The average “units per development” has risen. Across the four-years of the study, the average number of units per development included in the survey has risen by over 17.5% nationally.
Investors are building bigger, more expensive houses. While unit sizes have reduced and seen substantially less price growth among the cohort.
Investors are becoming savvier. Investors are looking for tax breaks, with many ordering their depreciation schedules much sooner after purchasing.
Despite this, Australian investors who’ve delayed ordering a schedule have potentially missed out on $2.9 billion in deductions.
The level of property tax deductions is rising nationally. Across the analysis, average total depreciation deductions have gone up 23.72% over the last four years, most likely reflecting the rise in average floor areas, fitout quality and improved investor awareness of depreciation allowances.
The amount paid for a detached house investment in the data has grown by around double that paid for a unit over the past four years.
Townhouses have provided the most tax-effective investment type Townhouses have provided, on average, the highest total deductions as compared to detached houses and units.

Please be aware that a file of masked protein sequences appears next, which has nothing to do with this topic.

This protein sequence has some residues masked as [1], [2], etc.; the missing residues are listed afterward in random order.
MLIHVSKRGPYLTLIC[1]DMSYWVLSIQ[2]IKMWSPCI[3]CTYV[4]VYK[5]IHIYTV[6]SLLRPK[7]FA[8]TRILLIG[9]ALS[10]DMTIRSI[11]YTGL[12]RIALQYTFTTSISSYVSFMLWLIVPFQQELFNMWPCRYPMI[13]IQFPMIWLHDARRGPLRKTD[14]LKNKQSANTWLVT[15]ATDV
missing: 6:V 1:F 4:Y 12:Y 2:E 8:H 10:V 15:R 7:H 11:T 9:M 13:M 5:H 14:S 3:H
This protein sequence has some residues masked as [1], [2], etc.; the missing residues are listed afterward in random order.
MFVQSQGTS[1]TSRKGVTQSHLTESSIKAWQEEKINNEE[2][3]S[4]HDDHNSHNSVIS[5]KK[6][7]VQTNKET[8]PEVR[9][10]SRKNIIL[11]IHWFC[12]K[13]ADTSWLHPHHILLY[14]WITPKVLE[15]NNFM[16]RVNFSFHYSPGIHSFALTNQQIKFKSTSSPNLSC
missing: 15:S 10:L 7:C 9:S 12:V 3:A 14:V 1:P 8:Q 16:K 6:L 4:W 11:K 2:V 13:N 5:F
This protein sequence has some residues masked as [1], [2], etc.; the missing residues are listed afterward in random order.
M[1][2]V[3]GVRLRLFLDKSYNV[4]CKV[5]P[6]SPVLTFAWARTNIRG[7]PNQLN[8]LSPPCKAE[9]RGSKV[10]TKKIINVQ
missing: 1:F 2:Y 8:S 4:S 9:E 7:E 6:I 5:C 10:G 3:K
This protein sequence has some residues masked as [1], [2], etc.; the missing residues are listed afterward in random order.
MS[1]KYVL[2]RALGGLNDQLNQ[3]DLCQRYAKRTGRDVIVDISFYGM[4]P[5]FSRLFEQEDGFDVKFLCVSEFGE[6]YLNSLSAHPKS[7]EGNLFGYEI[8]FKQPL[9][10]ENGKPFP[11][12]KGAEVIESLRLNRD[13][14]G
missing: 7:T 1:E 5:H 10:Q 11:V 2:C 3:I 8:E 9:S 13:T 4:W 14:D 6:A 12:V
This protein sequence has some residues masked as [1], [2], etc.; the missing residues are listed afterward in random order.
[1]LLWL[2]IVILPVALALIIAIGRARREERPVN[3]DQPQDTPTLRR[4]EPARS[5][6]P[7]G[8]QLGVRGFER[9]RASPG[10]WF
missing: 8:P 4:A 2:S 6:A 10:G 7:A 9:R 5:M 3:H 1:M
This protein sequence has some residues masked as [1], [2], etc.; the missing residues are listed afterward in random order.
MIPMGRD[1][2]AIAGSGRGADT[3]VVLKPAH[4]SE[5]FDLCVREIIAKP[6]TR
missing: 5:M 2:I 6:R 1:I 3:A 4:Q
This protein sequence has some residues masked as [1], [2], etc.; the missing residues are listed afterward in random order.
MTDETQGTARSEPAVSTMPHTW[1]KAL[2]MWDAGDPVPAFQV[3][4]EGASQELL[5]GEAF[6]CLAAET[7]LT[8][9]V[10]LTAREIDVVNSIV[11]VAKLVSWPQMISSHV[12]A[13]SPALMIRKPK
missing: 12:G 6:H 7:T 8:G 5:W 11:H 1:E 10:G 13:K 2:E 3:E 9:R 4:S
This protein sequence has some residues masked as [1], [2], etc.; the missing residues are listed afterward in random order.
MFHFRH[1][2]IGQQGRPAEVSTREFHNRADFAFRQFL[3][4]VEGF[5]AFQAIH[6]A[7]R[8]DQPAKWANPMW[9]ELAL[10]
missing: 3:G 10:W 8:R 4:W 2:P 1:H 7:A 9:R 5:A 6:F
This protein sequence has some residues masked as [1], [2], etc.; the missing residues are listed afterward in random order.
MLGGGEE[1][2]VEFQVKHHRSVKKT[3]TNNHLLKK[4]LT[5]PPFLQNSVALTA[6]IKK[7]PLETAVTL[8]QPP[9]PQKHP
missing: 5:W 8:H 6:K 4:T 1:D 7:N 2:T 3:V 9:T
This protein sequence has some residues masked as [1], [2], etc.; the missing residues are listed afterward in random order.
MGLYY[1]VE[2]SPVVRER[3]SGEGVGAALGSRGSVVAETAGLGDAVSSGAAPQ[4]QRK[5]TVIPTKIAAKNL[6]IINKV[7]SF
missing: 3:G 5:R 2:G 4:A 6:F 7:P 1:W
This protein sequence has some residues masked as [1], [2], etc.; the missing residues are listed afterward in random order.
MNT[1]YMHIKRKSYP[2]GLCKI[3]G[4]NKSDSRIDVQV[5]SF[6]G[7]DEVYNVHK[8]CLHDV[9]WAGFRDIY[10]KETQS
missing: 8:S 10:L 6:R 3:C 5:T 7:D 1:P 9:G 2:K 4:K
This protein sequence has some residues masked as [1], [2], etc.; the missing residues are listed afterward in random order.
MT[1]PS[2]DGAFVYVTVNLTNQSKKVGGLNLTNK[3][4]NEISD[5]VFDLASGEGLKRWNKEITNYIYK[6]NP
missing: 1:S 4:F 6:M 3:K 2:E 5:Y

This appears to be due to the increased level of fit out and finish in townhouse investments.
Across Australia’s most populous states of New South Wales, Victoria and Queensland, some significant moves across the analysed information over the past four years included:
- A strong rise in investment properties that were lived-in by their owners first (up 21.34%);
- A substantial drop in post-purchase renovations above $35,000 (down 63.2%);
- A substantial drop in the average number of units per unit development project (down 17.32%).
- A large rise in investment properties that were lived-in by their owners first (up 16.5% compared to four years ago);
- A significant increase in the average spend on post-purchase renovations (up 102%);
- A substantial rise in the average number of units per unit development project (up 44.46%).
- A substantial rise in overall post-purchase renovations occurred (up 22.32%) but owners are spending less with the incidence of postpurchase renovation above $35,000 down 21.94% over the four years;